I think there's more talk from the media than from coaches. I know many coaches who would love to see it, but few who think it is coming because of the numerous coaching changes that occur on a yearly basis. The need for an early signing period gets bigger and bigger each year, but I don't think it has the momentum from coaches and administrators to get done.

Jamie Newberg's answer:
I think this idea is picking up more and more steam with the college coaches. I think if you polled the college coaches, they would want it now that recruiting has become so accelerated. The question is when it would be. Most of the talk is centered on having it sometime in late November or in early to mid-December. I think that's better than nothing. I am all for an early signing period sometime in late July or early August, before fall practice starts in high school and college. In order for this to happen, the recruiting calendar would have to be altered, allowing prospects to make official visits during the summer. And regardless of the timing of an early signing period, there would be a need to address what would happen if there was a coaching change.

Barton Simmons' answer:
There seems to be less of a call for change as there has been just a continued move toward adjusting to the routine of an early recruitment. In the grand scheme of things, the trend of accelerated recruiting is new, so high school coaches and college coaches still are learning how to handle the new challenges that presents. Both sides are more focused on mastering the new trend right now than on changing it.

3. Of the coaching staffs hired this offseason, who is making the biggest impression on the recruiting trail?

Jeremy Crabtree's answer:
I think you'd be nave if you didn't say Tennessee. I say this not just because of the recruiting wars that already are raging in SEC territory; rather, it's Tennessee's national approach that makes this even more relevant. The Vols are working on prospects in almost every corner of the nation, and they're going to be factors on prospects in Florida, Texas, California and even in places like Washington and in the Northeast. They're all over the place, and they've without question made the biggest impression so far.

Barry Every's answer:
I am going to surprise everyone and say Washington, which currently sits on seven commitments, six of which are from in-state prospects. The Huskies have seen hard times for several years, but coach Steve Sarkisian looks to be using a formula that has helped a lot of coaches successfully rebuild programs: sign every possible in-state prospect. If he can cherry-pick a few difference-makers from California, it won't be long before he turns around this program.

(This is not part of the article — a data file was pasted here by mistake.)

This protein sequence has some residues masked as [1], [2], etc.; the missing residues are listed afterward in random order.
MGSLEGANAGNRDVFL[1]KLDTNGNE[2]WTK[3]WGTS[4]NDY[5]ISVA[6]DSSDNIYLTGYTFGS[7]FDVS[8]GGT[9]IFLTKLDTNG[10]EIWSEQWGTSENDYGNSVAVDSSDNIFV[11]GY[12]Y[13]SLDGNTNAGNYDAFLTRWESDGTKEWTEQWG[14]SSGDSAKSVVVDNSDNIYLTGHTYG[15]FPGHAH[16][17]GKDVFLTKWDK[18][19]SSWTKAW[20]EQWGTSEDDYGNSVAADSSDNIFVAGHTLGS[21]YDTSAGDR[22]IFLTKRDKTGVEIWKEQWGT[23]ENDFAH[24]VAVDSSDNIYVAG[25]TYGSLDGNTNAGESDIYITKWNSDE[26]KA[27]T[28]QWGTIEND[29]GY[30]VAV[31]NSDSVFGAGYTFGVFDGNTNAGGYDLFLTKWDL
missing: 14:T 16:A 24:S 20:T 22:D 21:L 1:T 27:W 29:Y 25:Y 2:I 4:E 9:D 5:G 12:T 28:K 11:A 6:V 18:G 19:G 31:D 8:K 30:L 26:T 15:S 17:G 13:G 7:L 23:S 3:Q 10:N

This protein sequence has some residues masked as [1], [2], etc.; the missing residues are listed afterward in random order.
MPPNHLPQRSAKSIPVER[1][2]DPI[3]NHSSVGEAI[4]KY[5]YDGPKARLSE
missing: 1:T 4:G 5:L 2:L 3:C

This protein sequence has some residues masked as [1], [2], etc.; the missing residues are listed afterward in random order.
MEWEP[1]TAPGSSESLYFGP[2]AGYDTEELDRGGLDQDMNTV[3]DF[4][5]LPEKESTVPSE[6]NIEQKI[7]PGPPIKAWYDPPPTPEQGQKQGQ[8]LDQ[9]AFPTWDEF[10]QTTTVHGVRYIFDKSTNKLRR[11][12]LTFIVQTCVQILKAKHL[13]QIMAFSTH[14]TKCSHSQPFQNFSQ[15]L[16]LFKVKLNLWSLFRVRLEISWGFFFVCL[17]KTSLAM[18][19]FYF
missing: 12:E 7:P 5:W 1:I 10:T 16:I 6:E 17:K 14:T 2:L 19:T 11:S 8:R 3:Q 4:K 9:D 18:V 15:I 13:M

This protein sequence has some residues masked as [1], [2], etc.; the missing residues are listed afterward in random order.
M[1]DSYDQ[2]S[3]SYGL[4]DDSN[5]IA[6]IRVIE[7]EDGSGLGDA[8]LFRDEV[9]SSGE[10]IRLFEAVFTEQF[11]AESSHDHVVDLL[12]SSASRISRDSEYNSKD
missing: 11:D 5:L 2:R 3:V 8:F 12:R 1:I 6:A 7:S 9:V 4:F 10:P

Mike Farrell's answer:
To me, it's Auburn. They are up against it in-state with Alabama basically owning the state right now, but Gene Chizik has hired a great staff. They are aggressive and they impress every recruit that comes to visit. The early returns are positive.

Jamie Newberg's answer:
It's early, but if I had to pick one, I would say Auburn. The Tigers might have only four commitments, but many elite prospects are high on Auburn and I think the staff made a lot of noise with the recent "Tiger Prowl" and the use of a stretch limo for a week. Gene Chizik hired a great staff and they closed well with this last class. Having said that, they have their work cut out for them. Alabama has dominated in-state recruiting recently. My sleeper is Syracuse. The Orange will surprise some people this season on the recruiting trail.

Barton Simmons' answer:
I think you have to at least mention Auburn because of the way that staff has been able to drum up a lot of excitement from a lot of big-name players, but it's hard to pick against Tennessee. What that staff was able to do post-signing day was ridiculous: The No. 1 player in the country, a five-star cornerback and a Rivals100 running back. Even though they've ruffled some feathers along the way, I don't think there's any doubt that Lane Kiffin's staff has shaken up the recruiting landscape the most.